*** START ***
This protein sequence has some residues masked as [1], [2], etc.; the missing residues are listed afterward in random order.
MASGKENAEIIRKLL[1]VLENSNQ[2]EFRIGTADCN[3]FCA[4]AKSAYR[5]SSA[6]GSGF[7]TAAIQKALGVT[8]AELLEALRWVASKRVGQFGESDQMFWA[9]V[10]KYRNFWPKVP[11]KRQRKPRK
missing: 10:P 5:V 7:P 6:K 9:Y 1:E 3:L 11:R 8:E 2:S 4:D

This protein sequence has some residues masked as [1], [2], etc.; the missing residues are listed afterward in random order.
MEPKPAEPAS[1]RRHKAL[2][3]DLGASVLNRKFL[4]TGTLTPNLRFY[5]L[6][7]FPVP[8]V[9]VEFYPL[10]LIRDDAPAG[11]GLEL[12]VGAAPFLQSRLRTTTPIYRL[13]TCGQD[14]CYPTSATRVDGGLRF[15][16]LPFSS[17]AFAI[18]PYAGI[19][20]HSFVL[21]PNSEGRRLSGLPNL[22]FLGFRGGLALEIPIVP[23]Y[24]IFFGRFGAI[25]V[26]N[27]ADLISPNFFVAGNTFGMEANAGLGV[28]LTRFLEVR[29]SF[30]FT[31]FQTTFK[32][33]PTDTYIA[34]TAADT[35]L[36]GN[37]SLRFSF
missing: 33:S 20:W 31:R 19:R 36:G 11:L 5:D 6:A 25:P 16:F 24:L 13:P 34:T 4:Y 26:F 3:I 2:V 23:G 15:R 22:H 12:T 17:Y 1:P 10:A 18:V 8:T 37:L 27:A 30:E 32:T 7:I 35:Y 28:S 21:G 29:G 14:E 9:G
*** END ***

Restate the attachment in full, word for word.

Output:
This protein sequence has some residues masked as [1], [2], etc.; the missing residues are listed afterward in random order.
MASGKENAEIIRKLL[1]VLENSNQ[2]EFRIGTADCN[3]FCA[4]AKSAYR[5]SSA[6]GSGF[7]TAAIQKALGVT[8]AELLEALRWVASKRVGQFGESDQMFWA[9]V[10]KYRNFWPKVP[11]KRQRKPRK
missing: 10:P 5:V 7:P 6:K 9:Y 1:E 3:L 11:R 8:E 2:S 4:D

This protein sequence has some residues masked as [1], [2], etc.; the missing residues are listed afterward in random order.
MEPKPAEPAS[1]RRHKAL[2][3]DLGASVLNRKFL[4]TGTLTPNLRFY[5]L[6][7]FPVP[8]V[9]VEFYPL[10]LIRDDAPAG[11]GLEL[12]VGAAPFLQSRLRTTTPIYRL[13]TCGQD[14]CYPTSATRVDGGLRF[15][16]LPFSS[17]AFAI[18]PYAGI[19][20]HSFVL[21]PNSEGRRLSGLPNL[22]FLGFRGGLALEIPIVP[23]Y[24]IFFGRFGAI[25]V[26]N[27]ADLISPNFFVAGNTFGMEANAGLGV[28]LTRFLEVR[29]SF[30]FT[31]FQTTFK[32][33]PTDTYIA[34]TAADT[35]L[36]GN[37]SLRFSF
missing: 33:S 20:W 31:R 19:R 36:G 11:L 5:D 6:A 25:P 16:F 24:L 13:P 34:T 4:Y 26:F 3:I 2:V 23:G 15:R 22:H 12:T 17:Y 1:P 10:A 18:V 8:T 37:L 27:A 30:E 32:T 7:I 35:Y 28:S 21:G 29:G 14:E 9:G